NEW YORK (AP) — The country's two biggest daily fantasy sports companies filed court papers on Friday in New York, asking a judge to stop the state attorney general's efforts to shut down their operations and rule on the legality of their businesses.
In separate complaints filed in state Supreme Court in Manhattan, FanDuel and DraftKings similarly ask a judge for an injunction, arguing that Attorney General Eric Schneiderman wrongly characterized their businesses as games of chance, rather than skill, in cease-and-desist letters earlier this week.
Schneiderman had given the companies five days to convince his office to not pursue legal action after sending the letters, which likened the games to the lottery and said they were in violation of state gambling laws. The companies called the letters ill-conceived and vowed to fight Schneiderman's efforts.
Boston-based DraftKings said in its filing that Schneiderman's efforts to shut down their New York operations represented "a shocking overreach," including pressuring payment processors to cut ties.
"He has unleashed an irresponsible, irrational, and illegal campaign to destroy a legitimate industry, intending to deprive hundreds of thousands of New Yorkers of the use and enjoyment of these services," according to the lawsuit filed by Randy M. Mastro, an ex-New York City deputy mayor under Rudolph Giuliani.
New York-based FanDuel said urgent judicial review was necessary since its business operations were already being hurt by Schneiderman's actions.
In a statement, the attorney general's spokesman said the law was clear.
"DraftKings and FanDuel are operating illegal sports betting websites under New York law, causing the same kinds of social and economic harms as other forms of illegal gambling," said Damien LaVera.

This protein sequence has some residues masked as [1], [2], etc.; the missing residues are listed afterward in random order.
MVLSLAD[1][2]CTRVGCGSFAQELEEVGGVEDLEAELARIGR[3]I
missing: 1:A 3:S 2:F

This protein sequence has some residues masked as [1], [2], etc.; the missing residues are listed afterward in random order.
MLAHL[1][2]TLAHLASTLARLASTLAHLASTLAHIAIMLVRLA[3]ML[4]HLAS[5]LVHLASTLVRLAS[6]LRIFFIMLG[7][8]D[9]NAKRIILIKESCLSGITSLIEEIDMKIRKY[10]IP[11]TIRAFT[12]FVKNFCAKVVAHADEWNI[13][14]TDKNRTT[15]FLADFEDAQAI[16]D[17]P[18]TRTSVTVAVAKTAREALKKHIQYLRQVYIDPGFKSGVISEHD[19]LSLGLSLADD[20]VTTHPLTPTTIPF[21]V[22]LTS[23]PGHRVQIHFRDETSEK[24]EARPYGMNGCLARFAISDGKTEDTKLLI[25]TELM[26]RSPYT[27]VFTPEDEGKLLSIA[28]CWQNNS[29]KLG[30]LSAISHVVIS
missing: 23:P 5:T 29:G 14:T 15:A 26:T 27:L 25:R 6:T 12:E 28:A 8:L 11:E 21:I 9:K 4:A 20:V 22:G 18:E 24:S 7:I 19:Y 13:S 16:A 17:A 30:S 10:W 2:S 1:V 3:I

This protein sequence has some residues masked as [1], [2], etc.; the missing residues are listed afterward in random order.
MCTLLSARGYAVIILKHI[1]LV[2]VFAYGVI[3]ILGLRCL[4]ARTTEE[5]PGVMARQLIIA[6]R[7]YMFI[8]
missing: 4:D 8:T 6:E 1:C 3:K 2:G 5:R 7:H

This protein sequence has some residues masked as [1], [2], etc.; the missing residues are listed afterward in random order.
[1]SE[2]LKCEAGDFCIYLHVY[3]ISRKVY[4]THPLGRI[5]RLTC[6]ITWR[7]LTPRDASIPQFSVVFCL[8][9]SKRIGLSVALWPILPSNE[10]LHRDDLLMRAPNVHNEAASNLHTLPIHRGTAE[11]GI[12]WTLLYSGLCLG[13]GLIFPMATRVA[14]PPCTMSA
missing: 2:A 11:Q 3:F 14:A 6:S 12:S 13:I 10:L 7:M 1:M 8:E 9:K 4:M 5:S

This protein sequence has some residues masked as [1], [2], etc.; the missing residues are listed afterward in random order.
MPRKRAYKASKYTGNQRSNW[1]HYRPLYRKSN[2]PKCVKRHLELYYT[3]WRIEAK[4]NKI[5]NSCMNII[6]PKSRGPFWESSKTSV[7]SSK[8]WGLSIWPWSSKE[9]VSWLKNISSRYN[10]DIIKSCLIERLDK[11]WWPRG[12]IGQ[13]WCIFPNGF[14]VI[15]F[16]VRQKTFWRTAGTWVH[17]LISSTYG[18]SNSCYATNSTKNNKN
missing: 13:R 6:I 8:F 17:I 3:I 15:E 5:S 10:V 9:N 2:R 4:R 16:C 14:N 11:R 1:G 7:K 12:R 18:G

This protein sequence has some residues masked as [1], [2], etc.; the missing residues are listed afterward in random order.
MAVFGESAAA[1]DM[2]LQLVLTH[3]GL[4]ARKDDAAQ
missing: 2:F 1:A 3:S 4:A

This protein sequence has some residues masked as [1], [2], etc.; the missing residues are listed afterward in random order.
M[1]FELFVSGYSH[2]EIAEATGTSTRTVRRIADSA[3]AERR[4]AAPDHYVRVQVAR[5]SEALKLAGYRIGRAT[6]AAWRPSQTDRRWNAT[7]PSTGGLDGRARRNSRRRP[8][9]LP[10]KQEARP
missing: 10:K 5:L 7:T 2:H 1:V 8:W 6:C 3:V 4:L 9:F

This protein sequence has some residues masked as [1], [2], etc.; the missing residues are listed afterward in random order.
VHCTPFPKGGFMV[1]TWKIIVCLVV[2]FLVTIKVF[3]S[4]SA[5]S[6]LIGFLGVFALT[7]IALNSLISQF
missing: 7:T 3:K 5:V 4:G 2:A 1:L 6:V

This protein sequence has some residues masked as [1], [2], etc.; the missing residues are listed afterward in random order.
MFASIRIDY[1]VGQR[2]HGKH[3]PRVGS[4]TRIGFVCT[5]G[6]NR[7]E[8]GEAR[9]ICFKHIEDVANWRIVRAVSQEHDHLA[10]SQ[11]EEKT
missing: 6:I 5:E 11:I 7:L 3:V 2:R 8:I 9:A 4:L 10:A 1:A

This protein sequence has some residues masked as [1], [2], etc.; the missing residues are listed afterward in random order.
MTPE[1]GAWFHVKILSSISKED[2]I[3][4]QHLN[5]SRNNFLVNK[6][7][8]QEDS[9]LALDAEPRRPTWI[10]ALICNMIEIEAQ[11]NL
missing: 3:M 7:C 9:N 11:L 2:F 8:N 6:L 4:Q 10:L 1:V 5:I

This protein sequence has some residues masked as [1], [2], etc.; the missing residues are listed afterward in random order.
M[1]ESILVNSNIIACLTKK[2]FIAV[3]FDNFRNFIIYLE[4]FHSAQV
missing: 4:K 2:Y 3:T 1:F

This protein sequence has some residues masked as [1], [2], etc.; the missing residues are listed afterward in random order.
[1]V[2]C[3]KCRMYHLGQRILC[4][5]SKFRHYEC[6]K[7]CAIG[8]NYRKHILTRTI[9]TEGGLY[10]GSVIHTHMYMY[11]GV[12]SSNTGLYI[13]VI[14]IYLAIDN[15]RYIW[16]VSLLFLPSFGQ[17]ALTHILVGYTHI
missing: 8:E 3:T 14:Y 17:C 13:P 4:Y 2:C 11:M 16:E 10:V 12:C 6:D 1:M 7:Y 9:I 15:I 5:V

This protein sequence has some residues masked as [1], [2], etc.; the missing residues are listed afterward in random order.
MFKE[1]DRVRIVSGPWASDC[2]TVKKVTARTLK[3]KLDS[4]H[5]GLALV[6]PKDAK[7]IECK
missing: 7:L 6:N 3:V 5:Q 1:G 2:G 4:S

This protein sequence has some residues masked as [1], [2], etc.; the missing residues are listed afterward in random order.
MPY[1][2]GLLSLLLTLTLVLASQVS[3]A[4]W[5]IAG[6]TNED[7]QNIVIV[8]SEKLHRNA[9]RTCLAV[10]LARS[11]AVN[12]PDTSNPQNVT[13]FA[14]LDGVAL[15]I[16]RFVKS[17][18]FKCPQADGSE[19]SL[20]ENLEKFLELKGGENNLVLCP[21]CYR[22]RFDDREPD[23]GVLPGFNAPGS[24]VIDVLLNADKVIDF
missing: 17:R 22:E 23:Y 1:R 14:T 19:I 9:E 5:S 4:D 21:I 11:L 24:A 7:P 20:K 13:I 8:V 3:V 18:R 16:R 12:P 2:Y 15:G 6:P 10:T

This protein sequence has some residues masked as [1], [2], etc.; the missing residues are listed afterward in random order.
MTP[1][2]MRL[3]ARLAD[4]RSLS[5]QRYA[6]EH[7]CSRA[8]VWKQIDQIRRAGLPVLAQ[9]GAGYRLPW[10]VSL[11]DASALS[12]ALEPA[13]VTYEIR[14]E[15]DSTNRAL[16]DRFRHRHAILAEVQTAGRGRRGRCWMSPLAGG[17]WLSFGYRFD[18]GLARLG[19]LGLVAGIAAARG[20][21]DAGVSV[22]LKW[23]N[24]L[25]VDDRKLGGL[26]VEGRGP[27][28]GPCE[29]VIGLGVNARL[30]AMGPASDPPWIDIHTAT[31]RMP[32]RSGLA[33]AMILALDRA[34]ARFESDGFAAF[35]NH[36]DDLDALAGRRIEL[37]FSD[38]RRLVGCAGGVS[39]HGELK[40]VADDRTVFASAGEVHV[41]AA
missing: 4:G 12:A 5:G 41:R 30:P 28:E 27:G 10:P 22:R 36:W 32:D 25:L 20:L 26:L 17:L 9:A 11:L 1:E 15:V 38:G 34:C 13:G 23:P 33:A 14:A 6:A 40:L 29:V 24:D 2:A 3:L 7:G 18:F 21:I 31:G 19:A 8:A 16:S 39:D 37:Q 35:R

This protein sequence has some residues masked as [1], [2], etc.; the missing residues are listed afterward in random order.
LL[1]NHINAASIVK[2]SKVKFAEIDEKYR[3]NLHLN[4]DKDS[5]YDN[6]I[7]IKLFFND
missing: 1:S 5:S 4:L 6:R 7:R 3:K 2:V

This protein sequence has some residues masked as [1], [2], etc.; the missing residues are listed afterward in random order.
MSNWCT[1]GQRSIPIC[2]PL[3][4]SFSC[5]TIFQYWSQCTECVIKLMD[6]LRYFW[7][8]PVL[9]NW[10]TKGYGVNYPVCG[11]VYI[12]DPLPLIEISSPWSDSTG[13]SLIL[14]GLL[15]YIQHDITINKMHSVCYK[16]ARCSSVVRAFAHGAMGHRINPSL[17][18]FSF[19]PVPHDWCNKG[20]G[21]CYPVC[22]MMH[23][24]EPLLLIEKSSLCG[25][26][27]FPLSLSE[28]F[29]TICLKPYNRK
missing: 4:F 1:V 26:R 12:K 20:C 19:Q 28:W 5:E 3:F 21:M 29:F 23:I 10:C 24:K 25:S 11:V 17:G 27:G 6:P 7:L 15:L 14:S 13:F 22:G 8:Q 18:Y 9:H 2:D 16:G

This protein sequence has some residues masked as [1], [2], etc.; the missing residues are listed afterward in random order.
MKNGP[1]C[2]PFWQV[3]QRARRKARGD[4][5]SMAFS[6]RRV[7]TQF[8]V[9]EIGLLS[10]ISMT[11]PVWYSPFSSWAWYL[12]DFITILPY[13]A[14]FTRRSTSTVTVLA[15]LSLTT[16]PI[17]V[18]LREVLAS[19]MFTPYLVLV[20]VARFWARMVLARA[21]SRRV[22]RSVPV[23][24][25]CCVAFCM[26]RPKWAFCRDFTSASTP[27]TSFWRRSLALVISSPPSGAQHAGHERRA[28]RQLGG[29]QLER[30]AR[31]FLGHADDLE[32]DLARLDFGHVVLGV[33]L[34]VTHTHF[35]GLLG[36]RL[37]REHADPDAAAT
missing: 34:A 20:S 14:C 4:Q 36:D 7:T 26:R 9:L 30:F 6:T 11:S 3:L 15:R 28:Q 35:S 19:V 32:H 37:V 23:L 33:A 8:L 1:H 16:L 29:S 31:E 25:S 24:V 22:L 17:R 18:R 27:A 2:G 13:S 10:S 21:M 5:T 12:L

The court filings by FanDuel and DraftKings say the games are more skill-based than even season-long fantasy sports, which are permissible under state law.
They say the contests they offer, in which players pay a fee to enter and compete against other players, involve immense skill since rosters can only be picked based on a host of factors that include a salary cap to prevent people from stacking all the talent. The fact that a few winners account for most the winnings is an indication of the skill involved, not of luck.
Daily fantasy has exploded in popularity this year after both websites unleashed a flurry of on-air, online and billboard ads promoting the games to casual sports fans.
A DraftKings employee winning $350,000 in a contest on rival FanDuel earlier this year — beating more than 200,000 other players — raised questions about insider trading. Schneiderman's office responded by asking the companies for information based on their own internal probes.
While both companies have since barred their employees from playing on rival websites, they say no evidence of insider trading has emerged from the case.